Skip to Main Content
Your organization might have access to this article on the publisher's site. To check, click on this link:http://dx.doi.org/+10.1116/1.575822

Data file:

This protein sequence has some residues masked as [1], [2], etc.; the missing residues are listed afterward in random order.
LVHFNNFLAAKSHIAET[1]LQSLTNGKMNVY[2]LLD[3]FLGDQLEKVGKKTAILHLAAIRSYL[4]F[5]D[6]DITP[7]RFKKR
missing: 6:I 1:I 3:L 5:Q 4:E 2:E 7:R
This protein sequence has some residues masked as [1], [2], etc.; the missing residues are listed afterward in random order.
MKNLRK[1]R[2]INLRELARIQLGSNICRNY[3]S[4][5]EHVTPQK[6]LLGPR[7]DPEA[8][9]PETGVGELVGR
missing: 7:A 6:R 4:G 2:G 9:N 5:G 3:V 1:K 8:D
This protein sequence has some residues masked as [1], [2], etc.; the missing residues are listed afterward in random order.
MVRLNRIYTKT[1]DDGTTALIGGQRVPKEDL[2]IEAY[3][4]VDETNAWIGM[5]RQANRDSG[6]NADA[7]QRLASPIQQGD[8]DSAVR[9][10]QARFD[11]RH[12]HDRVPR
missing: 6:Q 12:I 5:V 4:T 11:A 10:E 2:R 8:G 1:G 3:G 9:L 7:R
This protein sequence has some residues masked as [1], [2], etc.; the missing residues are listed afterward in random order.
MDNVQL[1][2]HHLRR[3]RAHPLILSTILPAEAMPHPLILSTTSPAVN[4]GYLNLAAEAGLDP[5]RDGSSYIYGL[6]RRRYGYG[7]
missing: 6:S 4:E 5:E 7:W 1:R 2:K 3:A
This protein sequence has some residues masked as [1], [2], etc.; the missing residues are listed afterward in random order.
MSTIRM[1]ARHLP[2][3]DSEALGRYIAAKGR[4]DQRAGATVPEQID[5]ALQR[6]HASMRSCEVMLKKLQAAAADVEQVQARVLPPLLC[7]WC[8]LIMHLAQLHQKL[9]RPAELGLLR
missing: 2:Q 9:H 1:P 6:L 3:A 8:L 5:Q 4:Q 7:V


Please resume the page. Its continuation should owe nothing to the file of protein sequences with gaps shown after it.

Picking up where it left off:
In the past several years, steady progress has been made worldwide in the development of high‐speed hydrogen pellet injectors for fueling magnetically confined plasmas. Several fueling systems based on the conventional pneumatic and centrifuge acceleration concepts have been put into practice on a wide variety of toroidal plasma confinement devices. Long‐pulse fueling has been demonstrated in the parameter range 0.8–1.3 km/s, for pellets up to 6 mm in diameter, and at delivery rates up to 40 Hz. Conventional systems have demonstrated the technology to speeds approaching 2 km/s, and several more exotic accelerator concepts are under development to meet the more demanding requirements of the next generation of reactor‐grade plasmas. These include a gas gun that can operate in tritium, the two‐stage light gas gun, electrothermal guns, electromagnetic rail guns, and an electron‐beam‐driven thruster. Although these devices are in various stages of development, velocities of 3.8 km/s have already been achieved with two‐stage light gas guns, and the prospects for attaining 5 km/s in the near future appear good.